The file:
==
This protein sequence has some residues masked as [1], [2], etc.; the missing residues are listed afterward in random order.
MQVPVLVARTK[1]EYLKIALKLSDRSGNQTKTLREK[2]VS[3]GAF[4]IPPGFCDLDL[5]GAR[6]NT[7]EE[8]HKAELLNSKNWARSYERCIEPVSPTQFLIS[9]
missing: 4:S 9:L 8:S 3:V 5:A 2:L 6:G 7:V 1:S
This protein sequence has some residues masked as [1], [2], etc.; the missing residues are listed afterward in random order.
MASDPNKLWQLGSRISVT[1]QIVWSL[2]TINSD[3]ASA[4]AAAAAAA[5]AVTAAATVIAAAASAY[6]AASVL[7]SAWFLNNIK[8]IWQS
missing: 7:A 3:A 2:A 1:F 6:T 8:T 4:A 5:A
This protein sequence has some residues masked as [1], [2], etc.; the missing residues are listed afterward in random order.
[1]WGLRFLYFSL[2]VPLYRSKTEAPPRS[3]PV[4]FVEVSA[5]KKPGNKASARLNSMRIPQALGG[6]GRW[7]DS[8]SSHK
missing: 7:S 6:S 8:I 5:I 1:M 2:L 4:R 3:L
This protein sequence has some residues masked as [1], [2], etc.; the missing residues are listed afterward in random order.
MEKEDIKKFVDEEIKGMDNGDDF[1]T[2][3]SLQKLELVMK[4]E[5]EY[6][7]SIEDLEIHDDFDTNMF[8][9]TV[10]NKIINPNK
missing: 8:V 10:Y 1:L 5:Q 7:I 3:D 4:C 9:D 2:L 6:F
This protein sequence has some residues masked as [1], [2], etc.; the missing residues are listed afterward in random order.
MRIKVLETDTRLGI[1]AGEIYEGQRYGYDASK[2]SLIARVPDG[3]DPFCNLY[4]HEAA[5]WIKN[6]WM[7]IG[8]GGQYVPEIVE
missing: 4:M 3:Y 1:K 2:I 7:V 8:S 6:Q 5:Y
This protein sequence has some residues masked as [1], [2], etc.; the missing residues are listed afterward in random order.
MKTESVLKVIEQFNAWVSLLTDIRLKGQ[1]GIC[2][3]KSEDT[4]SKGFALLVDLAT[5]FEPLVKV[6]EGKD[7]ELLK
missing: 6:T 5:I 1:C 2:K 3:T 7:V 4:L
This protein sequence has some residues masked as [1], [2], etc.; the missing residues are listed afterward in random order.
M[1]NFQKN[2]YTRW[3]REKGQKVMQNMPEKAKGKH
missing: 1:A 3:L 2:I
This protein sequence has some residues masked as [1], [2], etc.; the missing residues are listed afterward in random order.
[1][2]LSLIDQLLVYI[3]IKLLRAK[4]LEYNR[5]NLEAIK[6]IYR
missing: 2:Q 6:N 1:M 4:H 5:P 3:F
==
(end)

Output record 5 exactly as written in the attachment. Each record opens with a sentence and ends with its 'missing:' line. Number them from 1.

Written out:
This protein sequence has some residues masked as [1], [2], etc.; the missing residues are listed afterward in random order.
MRIKVLETDTRLGI[1]AGEIYEGQRYGYDASK[2]SLIARVPDG[3]DPFCNLY[4]HEAA[5]WIKN[6]WM[7]IG[8]GGQYVPEIVE
missing: 4:M 3:Y 1:K 2:I 7:V 8:S 6:Q 5:Y